Here are the top 10 things that we can do to give our organisations a great reputation for service excellence. Over the next months we will then look at each one in detail to support the actions you are taking in your organisation to excel in this vital area.
People with the right attitude are essential to building a successful customer service approach – “hire for attitude, train for skills” should be the maxim. Once in place, a planned training programme in both job skills and people skills must be maintained. This is not an area for cost cutting if the market gets tough. Consider formal customer service qualifications for all staff.
Staff retention is crucial to your organisation improving customer service excellence. Research shows clearly that staff stay when they are happy and respect the organisation for which they work. Efforts should therefore be directed at recognition and development programmes to determine potential, and a well-though–out career plan structure.
It is essential to keep the good customers you already have, and gain their loyalty. Loyal customers are active advocates of your organisation, and they also tend to be more profitable, more interested in helping you improve your products and services, and more forgiving of your occasional mistakes.
Getting customer service right in an organisation, and continually improving it, is a long-term commitment that must be made by those at the top. They need to recognise its importance, believe in the strategy, be active in leading by example, and take actions that support those charged with carrying it out.
It’s probably not what you think. Regularly listen to and analyse customer phone calls. Have feedback focus groups and suggestion schemes. Consider speech analytics. Use your own systems to test what customers are facing.
Complaints are free market research and should be welcomed. 1) Ensure that you are hearing about all of them. 2) Resolve brilliantly the ones you get. 3) Stop them being repeated. 4) Learn lessons and pass these on to others. This might even lead to a short-term increase in complaints, but this is artificial – you always had them but didn’t know about it.
Many organisations take an internal point of view on processes, trying to “improve” them without considering the customer or staff that actually have to use them. Is the step in the process really benefiting everyone, or does it just make lifer easier for one area at the expense of others?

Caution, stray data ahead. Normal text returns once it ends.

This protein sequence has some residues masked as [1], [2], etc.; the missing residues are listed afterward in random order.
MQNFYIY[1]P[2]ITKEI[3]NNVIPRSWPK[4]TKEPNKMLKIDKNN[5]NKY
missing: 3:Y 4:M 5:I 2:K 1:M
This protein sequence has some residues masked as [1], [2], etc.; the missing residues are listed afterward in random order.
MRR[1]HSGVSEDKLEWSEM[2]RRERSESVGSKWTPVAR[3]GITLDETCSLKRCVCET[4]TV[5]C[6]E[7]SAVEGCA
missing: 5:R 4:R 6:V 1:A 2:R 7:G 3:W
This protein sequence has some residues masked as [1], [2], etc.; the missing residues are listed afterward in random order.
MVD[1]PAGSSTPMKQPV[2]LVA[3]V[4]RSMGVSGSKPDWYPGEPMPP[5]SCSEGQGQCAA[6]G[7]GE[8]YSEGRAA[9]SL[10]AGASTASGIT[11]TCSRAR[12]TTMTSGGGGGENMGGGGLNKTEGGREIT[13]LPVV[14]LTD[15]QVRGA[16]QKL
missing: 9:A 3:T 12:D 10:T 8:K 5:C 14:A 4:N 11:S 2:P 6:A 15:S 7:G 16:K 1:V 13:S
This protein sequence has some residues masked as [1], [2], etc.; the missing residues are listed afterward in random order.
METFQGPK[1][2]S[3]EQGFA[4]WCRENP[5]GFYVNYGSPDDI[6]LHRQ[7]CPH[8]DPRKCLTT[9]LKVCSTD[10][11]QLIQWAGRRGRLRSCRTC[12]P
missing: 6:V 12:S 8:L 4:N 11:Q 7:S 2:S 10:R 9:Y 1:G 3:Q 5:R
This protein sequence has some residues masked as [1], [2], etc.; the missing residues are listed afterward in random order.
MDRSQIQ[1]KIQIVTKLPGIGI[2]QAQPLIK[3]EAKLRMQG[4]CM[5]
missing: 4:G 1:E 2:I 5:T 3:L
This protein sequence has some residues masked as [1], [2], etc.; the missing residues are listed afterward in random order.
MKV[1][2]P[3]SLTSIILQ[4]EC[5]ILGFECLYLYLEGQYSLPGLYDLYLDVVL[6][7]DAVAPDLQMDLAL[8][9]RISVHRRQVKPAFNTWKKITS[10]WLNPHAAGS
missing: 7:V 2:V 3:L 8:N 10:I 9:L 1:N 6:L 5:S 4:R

If any of these things are being done/introduced primarily to reduce costs then it is doubtful whether real improvements in service levels will be gained, especially in the long term. If they are to be considered as an integral part of a strategy which is about improving customer service, one or more of them could be very useful. There are no quick fixes in improving customer service, but there can be some quick wins.
Make sure that you measure the right things, not the easiest things – will it get looked at? will it lead to actions being taken? is it really relevant? The true question is – are you doing it to give yourself a warm feeling inside, or to see where you have to make changes?
Benchmarking can be a key part of your measurement programme. Learning from other sectors can often be much more beneficial than same-sector comparisons.
The full involvement and commitment of both staff and customers in a customer service excellence programme can depend greatly on your skills at communicating with them. This requires a coordinated strategy of communications utilising all available tools. A reputation for great service can be easily lost. Being great at customer service is something to tell the world about, as long as you really are great.
Good customer service
- Is seen by many as the most important differentiator between you and your competition
- Builds a strong reputation for your organisation in the market place
- Is why people will want to work for you, and stay
- Will lead to customer loyalty and customer advocacy
Dos and don’ts in customer service
- Have a long-term strategic plan
- Be committed at the top
- Involve and trust your people
- Be customer-centric
- Listen to your staff and customers
- Measure the right things
- Ignore your existing customer base
- Stop training in the tough times
- Pretend you’re good if you’re not yet
- Only listen to the good news
- Invest in technology too early
- Quit when it gets tough
Paul A Cooper is a Director of Customer Plus
Paul won the Lifetime Achievement award at the European Call Centre Awards 2011.
What would you have in your Top 10? Please share your thoughts in the comments box below.